Byline: Sandra Del Re Daily Herald Staff Writer
When reporters talk to each other, they unintentionally speak a secret language - jargon you may not understand like "mug," "lead," "refer" and "jump."
The same is true of minority groups, explains Jerry Campagna, a Hispanic newspaper publisher who heads the Suburban Business Minority Council in West Dundee. He says people tend to talk differently among their peers than they would with the general public.
"When I'm in the press room, I know my peers," said Campagna, who heads the bilingual Hispanic newspaper Reflejos. "There's a different rapport with them than the general public. I'm more open to having (casual) discussions with them."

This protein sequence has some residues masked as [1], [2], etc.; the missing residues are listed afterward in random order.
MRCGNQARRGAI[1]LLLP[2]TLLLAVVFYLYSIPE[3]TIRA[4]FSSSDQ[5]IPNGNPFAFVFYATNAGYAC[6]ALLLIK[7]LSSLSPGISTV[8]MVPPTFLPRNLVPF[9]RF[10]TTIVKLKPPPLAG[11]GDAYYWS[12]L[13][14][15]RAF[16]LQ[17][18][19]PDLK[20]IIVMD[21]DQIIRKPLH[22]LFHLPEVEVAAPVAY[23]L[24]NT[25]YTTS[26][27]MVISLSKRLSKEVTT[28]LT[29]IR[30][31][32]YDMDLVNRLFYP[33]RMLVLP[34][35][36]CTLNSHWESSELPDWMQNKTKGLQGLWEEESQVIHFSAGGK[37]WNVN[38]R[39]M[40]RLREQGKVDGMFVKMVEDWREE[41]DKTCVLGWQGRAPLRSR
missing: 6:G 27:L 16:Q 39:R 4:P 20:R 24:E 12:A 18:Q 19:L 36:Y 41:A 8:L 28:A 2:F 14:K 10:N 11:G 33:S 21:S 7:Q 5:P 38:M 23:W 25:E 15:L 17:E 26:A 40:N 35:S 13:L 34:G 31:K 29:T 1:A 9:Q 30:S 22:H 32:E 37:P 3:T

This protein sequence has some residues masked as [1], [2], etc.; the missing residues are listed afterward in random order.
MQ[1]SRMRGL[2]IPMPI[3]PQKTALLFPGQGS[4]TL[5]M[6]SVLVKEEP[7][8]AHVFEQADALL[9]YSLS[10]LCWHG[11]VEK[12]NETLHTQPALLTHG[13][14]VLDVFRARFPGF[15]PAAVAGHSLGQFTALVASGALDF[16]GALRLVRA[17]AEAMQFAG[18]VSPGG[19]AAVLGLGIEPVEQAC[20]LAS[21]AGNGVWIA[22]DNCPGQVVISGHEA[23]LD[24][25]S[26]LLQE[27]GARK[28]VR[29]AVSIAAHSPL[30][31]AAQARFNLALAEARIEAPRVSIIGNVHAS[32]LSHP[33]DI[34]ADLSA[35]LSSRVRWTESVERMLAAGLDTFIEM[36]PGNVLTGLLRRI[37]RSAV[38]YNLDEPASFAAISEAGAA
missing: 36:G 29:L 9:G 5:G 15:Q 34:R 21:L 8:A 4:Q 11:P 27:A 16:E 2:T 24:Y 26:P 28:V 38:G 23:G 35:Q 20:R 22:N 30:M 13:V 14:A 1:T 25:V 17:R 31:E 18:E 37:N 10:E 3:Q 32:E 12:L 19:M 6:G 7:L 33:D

That's one reason why Campagna last year helped organize the minority business council, which includes a membership of about 40 Hispanic, African-American and women business owners.
"We want to be with peers," he said. "We want to feel more comfortable talking with our own."
The council is an independent, not-for-profit organization whose purpose is to promote economic development of minority-owned firms in partnership with …